You have a down payment saved up, a good credit score, and a low debt to income ratio. It is time to buy your dream home. However, something prevents you from buying the home. What can stop you from buying a house? In this article we will explore some common obstacles and how you can overcome them.
Recent Income or Job Changes
If you have recently changed jobs, it can be difficult — but not impossible — to buy a home. Especially if your new job lowers your income or if you are changing fields. Or if you have just switched to a commission-based job and you do not have a history in such a role. It is recommended to wait to switch jobs until after you close the sale on the house to avoid this problem. However, if you are moving because of a new job that can be an acceptable reason for changing jobs while house hunting. As long as the income is in the same range as your old job.
Having a Gap in Employment
Another part of your income they will look at is if you have been unemployed for six months or longer in the last year. A six-month gap is a possible red flag for a lender unless you have a clear reason for the job gap. The reasons can include a family illness, maternity leave, or possibly being unable to find work in your field because of the COVID-19 pandemic.
Income is Not Straightforward
Another obstacle with your income is if it is not straightforward. This can be the case when someone has hourly employment. A mortgage lender will have to take the average of your hourly income over the last 2 full years. If you frequently work overtime, you will also need a two-year average on the overtime for it to be factored into that average. And if the income is declining or increasing year over year is important.
Working multiple hourly jobs will also complicate matters. You will also need a two-year average for each job to be factored in.
If you work for your family’s business, they will determine your income based on your tax returns for the last two years.
Be upfront and honest about your income with your lender. This can help them get a better idea of your income and if you will better be able to secure a loan to buy a home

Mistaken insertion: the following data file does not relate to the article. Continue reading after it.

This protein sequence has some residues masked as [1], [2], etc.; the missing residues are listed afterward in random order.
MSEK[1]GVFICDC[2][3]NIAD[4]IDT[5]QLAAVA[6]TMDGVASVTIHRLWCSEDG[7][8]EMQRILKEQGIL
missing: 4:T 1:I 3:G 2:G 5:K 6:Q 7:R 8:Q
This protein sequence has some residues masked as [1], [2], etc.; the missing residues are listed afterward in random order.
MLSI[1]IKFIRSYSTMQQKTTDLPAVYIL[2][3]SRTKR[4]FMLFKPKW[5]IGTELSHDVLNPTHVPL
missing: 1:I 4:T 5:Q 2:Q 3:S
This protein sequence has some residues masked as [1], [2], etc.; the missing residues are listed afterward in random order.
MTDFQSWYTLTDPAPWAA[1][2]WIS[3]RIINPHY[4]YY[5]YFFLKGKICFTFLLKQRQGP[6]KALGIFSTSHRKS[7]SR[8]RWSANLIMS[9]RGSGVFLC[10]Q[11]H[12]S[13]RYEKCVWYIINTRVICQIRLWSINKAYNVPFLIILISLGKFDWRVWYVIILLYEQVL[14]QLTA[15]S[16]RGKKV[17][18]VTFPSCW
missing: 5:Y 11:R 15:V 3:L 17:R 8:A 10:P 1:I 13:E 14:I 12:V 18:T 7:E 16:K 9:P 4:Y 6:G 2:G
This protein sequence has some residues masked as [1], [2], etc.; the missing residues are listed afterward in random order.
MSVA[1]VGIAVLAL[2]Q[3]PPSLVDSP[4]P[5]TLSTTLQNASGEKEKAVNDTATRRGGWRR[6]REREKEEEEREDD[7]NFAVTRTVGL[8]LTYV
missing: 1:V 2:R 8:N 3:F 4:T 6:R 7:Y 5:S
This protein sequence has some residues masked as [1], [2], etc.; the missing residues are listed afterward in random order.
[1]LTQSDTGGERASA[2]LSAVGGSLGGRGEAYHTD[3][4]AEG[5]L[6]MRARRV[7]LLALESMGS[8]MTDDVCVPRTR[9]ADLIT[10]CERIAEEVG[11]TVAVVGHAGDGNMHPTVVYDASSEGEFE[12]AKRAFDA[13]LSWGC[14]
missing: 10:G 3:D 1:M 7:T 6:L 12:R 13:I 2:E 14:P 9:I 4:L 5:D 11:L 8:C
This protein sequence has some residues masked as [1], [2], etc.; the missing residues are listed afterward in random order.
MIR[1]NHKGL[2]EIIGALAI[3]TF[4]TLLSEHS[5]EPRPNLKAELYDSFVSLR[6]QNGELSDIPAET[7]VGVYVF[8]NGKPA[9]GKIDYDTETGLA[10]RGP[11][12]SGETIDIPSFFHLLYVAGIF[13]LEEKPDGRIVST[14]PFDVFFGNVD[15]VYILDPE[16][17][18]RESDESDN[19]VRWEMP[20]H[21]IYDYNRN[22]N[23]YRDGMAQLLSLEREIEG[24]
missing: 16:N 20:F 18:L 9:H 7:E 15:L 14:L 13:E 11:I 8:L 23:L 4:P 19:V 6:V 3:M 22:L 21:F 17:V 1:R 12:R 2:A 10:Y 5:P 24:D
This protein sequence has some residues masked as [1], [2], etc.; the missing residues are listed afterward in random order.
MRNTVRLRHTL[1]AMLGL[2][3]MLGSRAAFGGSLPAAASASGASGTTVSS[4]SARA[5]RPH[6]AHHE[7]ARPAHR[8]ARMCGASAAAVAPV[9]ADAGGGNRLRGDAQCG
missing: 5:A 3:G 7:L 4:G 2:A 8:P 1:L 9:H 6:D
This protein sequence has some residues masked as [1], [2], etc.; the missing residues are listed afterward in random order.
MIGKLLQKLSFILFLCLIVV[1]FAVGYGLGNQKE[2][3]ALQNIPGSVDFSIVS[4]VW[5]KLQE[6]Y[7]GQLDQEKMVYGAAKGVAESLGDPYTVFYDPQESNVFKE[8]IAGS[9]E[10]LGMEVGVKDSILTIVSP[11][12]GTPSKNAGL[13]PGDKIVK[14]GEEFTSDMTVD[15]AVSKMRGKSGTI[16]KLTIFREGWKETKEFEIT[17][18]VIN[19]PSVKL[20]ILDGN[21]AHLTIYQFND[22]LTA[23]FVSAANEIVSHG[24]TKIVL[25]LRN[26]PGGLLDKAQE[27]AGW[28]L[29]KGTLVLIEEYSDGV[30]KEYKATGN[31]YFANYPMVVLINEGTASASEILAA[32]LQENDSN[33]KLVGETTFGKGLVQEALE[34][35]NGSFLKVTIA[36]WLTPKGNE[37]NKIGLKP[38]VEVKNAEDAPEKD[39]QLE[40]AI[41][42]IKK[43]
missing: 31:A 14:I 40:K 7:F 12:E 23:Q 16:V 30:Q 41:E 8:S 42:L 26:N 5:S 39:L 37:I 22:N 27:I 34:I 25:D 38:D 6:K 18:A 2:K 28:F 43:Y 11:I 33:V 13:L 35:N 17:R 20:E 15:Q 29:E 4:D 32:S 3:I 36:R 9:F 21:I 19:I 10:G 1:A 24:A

Your Credit Score
A common misconception with credit scores is that you only have one. There are, in fact, three credit bureaus. And they each have different credit scores for a each person. The credit bureaus are Equifax, Experian, and TransUnion. A mortgage lender will look up all three of them and use the score in the middle. Another problem with credit is that it changes often. You might have 750 today, but next week it could be down to 730.
This can be due to credit card balances changing, or a sudden blemish appearing on your credit report.
While having a credit card is a good way to help you build up your credit score, it is a common misconception that keeping a balance on your credit card will help your credit score. It can hurt your credit score to keep a high balance on your card. A low balance would not be a problem. Even if your debt-to-income ratio is good, if you have a huge credit card balance, it can lower your credit score. The way to overcome this obstacle is to pay down the balance of the credit cards before you start looking for a home.
Another way that debt can stop you from buying a house is if you have new debt. For example, if you decide to buy a new car while you are looking for a new home, and you take out a loan to buy the car. It can change whether or not you qualify for the mortgage loan. Therefore, when you plan to buy a new house, it is best to avoid taking out any type of loan or racking up any large credit card debt.
Having a Small Down Payment
While there are some loan programs that allow a low down payment on a home, it is still a good idea to save up as much as you can before you try to buy a home. This will help to have a lower mortgage, or with closing costs, or simply for cash reserves. Get pre-approved first to ensure you are looking at homes that you have a down payment large enough to secure the home.
To contact me to discuss your mortgage scenario, mortgage rates, or other mortgage questions, click here to schedule a call or you can email me directly.